This study emerged as an initiative of the Latin American Regional Committee of the International Brain Research Organization (IBRO-LARC) during its 2018 annual meeting held in Colima, Mexico. During this meeting, IBRO-LARC members Cecilia Bouzat (chair, Argentina), Gustavo Murer (Argentina), Jorge Quillfeldt (Brasil), Rosalinda Guevara and Luisa Rocha (México), Adrián Palacios (Chile), and Raúl Russo and Ana Silva (Uruguay), agreed to promote a joint venture with the Economic Commission for Latin America and the Caribbean (ECLAC or CEPAL for its acronym in Spanish) to gather information about gender balance among Latin American neuroscientists.
In August, 2019, IBRO and ECLAC signed a Cooperation Agreement to conduct this study, which has been directed by the Director of ECLAC office in Montevideo, Verónica Amarante, with the participation of Cecilia Tomassini and Julieta Zurbrigg (ECLAC) and coordinated by the IBRO-LARC members Cecilia Bouzat (Universidad Nacional del Sur, CONICET, Argentina), Adrian Palacios (Universidad de Valparaíso, Chile), and Ana Silva (Universidad de la República del Uruguay). The study shows an anonymous survey questionnaire for members of scientific societies of neuroscience of Argentina, Brazil, Chile, Cuba, Mexico, and Uruguay. The results describe the development of scientific careers for men and women related to their family life and the perception of obstacles to success.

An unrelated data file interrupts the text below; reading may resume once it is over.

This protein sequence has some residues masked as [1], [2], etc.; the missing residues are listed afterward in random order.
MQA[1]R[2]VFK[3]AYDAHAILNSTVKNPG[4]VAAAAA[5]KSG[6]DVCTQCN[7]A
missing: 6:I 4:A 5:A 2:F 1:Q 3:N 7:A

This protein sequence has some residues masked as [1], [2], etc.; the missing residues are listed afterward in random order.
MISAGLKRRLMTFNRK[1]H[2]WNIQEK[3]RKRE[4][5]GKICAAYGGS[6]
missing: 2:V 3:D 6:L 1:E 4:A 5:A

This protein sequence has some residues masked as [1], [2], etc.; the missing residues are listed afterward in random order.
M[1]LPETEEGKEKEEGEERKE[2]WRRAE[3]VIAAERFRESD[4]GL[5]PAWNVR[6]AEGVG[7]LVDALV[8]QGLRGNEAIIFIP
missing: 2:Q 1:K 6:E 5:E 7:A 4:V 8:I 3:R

This report aims to explore for the first time, the gender gap in the career path of neuroscientists from Argentina, Brazil, Chile, Cuba, Mexico and Uruguay associated with the International Brain Research Organization in Latin America (IBRO-LARC). A convenience sample was used to gather quantitative information about neuroscientists ́ academic and family life, seeking to capture the interaction between the gender roles of men and women and their work as researchers. The collected data represents around 33% of the total members from national societies of neuroscience of six countries of Latin America. The data confirm that gender gaps in neurosciences follow similar trends to those observed in other research areas.